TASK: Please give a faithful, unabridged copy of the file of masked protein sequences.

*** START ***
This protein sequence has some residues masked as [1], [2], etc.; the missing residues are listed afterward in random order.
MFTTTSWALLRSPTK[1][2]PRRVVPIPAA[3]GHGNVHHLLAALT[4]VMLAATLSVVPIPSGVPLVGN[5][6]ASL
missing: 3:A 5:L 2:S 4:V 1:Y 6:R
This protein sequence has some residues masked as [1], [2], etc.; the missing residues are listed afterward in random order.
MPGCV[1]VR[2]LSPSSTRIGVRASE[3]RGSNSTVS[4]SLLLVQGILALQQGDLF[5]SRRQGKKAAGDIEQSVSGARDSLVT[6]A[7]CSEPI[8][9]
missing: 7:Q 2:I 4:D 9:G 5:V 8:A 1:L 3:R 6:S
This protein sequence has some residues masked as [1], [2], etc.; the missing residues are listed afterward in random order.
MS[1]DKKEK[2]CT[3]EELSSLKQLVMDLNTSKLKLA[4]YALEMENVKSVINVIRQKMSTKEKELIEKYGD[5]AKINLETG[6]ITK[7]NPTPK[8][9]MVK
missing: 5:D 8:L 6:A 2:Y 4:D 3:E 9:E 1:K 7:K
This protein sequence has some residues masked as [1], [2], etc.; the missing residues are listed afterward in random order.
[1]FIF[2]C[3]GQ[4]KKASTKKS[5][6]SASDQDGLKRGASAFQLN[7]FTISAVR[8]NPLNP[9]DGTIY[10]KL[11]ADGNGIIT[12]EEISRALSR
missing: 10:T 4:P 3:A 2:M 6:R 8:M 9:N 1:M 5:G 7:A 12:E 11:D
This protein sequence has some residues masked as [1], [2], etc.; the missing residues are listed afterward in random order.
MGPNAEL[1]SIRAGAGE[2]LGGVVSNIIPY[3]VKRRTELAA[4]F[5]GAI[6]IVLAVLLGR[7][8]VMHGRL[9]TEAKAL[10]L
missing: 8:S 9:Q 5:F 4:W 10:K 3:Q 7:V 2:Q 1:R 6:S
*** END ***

This protein sequence has some residues masked as [1], [2], etc.; the missing residues are listed afterward in random order.
MFTTTSWALLRSPTK[1][2]PRRVVPIPAA[3]GHGNVHHLLAALT[4]VMLAATLSVVPIPSGVPLVGN[5][6]ASL
missing: 3:A 5:L 2:S 4:V 1:Y 6:R
This protein sequence has some residues masked as [1], [2], etc.; the missing residues are listed afterward in random order.
MPGCV[1]VR[2]LSPSSTRIGVRASE[3]RGSNSTVS[4]SLLLVQGILALQQGDLF[5]SRRQGKKAAGDIEQSVSGARDSLVT[6]A[7]CSEPI[8][9]
missing: 7:Q 2:I 4:D 9:G 5:V 8:A 1:L 3:R 6:S
This protein sequence has some residues masked as [1], [2], etc.; the missing residues are listed afterward in random order.
MS[1]DKKEK[2]CT[3]EELSSLKQLVMDLNTSKLKLA[4]YALEMENVKSVINVIRQKMSTKEKELIEKYGD[5]AKINLETG[6]ITK[7]NPTPK[8][9]MVK
missing: 5:D 8:L 6:A 2:Y 4:D 3:E 9:E 1:K 7:K
This protein sequence has some residues masked as [1], [2], etc.; the missing residues are listed afterward in random order.
[1]FIF[2]C[3]GQ[4]KKASTKKS[5][6]SASDQDGLKRGASAFQLN[7]FTISAVR[8]NPLNP[9]DGTIY[10]KL[11]ADGNGIIT[12]EEISRALSR
missing: 10:T 4:P 3:A 2:M 6:R 8:M 9:N 1:M 5:G 7:A 12:E 11:D
This protein sequence has some residues masked as [1], [2], etc.; the missing residues are listed afterward in random order.
MGPNAEL[1]SIRAGAGE[2]LGGVVSNIIPY[3]VKRRTELAA[4]F[5]GAI[6]IVLAVLLGR[7][8]VMHGRL[9]TEAKAL[10]L
missing: 8:S 9:Q 5:F 4:W 10:K 3:Q 7:V 2:Q 1:R 6:S